Austerity plans will be reexamined after elections in France and Greece, though one country is more likely to adopt radical change. Not all MF Global clients were created equal when it comes to recovering funds from the failed derivatives broker. Buffett says his investment in Goldman Sachs was just peanuts. Read about it in today’s Wall Street roundup.
Change of tide? François Hollande defeated Nicolas Sarkozy, as expected, in a runoff election, installing as French president a socialist party leader who has promised to revisit austerity plans negotiated between Mr. Sarkozy and German Chancellor Angela Merkel. In Greece, voters shifted support away from political mainstays to extreme parties, placing the future of austerity in that country in question. The “bitter reality” of the European economic situation may preclude Mr. Hollande from straying too far from his predecessor’s path.
In Greece, on the other hand, the election results increase chances that the country will exit the euro to 50-75 percent, according to two Citigroup economists, though they say that a broad break-up of the monetary union is unlikely.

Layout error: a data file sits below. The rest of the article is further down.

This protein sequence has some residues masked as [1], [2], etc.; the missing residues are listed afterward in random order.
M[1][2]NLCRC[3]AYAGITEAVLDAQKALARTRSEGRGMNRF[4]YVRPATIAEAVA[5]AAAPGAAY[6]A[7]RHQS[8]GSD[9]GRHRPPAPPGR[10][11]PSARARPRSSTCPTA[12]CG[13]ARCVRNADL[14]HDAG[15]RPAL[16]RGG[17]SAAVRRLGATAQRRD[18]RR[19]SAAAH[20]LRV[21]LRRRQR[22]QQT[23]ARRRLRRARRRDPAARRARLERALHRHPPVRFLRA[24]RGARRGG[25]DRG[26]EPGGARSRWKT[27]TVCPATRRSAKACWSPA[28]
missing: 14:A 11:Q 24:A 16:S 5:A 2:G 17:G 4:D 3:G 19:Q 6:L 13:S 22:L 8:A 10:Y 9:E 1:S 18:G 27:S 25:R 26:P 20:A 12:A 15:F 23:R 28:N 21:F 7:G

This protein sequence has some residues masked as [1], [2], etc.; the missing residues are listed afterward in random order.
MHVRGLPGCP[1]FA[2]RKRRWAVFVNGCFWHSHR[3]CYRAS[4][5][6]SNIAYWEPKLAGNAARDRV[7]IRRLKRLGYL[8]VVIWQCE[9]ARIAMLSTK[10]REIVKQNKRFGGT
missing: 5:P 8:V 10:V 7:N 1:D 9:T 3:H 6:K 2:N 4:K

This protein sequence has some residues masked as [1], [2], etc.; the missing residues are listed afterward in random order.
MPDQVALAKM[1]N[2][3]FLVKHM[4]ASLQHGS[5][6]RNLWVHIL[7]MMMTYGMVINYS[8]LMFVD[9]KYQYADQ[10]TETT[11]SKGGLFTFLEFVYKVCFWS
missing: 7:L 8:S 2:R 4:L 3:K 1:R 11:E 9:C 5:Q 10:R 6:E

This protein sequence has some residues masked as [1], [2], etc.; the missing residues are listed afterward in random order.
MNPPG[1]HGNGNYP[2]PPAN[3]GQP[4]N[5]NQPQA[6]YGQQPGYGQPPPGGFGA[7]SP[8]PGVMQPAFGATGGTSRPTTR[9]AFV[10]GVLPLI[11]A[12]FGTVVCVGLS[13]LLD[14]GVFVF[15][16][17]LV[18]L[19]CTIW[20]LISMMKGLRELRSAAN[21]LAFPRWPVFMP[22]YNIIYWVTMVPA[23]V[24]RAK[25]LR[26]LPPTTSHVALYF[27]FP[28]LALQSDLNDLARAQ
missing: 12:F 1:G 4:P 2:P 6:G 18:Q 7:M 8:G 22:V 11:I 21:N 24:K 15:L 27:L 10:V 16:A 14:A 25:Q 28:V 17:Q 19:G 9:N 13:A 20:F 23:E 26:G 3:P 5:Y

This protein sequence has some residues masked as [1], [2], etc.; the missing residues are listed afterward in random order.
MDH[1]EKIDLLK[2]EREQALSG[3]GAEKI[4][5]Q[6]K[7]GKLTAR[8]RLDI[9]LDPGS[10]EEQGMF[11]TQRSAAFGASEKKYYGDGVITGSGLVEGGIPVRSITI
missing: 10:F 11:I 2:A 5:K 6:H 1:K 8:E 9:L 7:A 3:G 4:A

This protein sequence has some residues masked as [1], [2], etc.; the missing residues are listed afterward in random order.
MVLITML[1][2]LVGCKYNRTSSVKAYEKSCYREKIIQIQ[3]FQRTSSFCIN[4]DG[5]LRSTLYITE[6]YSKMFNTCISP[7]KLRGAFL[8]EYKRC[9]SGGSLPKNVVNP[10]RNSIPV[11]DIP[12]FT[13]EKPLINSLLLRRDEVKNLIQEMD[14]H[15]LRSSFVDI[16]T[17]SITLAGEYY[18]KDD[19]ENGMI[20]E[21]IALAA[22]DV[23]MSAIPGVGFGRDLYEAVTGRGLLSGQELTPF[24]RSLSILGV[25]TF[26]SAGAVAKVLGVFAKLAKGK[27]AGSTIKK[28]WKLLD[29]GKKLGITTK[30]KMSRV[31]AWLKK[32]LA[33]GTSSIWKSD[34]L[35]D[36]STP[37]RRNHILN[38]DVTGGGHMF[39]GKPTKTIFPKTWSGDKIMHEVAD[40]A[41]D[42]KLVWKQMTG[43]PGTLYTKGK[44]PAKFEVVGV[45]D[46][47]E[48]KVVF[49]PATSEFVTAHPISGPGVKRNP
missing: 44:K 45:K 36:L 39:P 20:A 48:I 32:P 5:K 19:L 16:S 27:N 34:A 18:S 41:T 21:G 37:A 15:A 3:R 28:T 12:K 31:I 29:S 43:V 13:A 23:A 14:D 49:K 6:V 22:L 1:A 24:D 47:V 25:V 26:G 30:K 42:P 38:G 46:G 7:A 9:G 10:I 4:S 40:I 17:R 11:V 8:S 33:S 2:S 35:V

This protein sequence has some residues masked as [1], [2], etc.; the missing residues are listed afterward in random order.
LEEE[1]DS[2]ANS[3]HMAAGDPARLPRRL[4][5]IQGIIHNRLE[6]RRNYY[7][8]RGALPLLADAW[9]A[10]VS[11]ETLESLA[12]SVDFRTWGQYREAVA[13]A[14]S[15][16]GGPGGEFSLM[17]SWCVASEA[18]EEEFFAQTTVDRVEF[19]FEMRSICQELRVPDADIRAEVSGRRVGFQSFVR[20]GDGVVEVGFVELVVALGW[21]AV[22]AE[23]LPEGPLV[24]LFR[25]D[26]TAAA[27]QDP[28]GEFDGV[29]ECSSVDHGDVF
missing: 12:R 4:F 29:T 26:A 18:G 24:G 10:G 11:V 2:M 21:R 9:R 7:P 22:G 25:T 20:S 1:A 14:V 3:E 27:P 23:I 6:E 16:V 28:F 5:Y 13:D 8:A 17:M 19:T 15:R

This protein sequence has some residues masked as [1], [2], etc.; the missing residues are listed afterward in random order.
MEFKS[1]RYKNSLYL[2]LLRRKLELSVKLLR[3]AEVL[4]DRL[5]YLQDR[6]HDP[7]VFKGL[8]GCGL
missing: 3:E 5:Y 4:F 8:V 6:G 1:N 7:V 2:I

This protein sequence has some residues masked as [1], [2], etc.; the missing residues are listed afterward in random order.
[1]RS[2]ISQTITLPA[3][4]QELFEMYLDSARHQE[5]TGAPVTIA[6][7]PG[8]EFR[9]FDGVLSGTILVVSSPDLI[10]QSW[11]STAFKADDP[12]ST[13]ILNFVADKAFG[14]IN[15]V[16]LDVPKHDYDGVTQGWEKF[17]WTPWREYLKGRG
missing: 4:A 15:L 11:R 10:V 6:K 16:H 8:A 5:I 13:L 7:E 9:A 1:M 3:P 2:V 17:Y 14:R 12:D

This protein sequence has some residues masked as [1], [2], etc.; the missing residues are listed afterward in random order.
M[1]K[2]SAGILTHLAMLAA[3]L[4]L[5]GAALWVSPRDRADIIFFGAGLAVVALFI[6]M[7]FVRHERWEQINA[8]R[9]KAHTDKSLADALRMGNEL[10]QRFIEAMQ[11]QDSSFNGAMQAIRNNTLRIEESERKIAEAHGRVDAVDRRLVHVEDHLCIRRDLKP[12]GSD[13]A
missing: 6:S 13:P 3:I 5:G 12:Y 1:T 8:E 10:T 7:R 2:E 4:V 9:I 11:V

Zero Hedge has your guide to Europe for Dummies.
Preferred customers: Some MF Global clients have recovered holdings from the failed broker, while others have yet to see a dollar, the Wall Street Journal reports. The difference: where the clients invested their money. Funds invested in the U.S. have been at repaid 72 percent, but regulatory quirks leave those with money invested overseas waiting to recover funds.
Seeking allies: Reuters digs into the state of affairs at Ally Financial, “one of the least scrutinized bailouts of the financial crisis,” and hears that mortgage-lending unit ResCap may be placed in bankruptcy within the next week. Ally, meanwhile, has been the victim of competing interests internally and lax government oversight. With indications that General Motors and Chrysler are less likely to auto loans to Ally, the Treasury’s 74 percent stake in the company could lose value.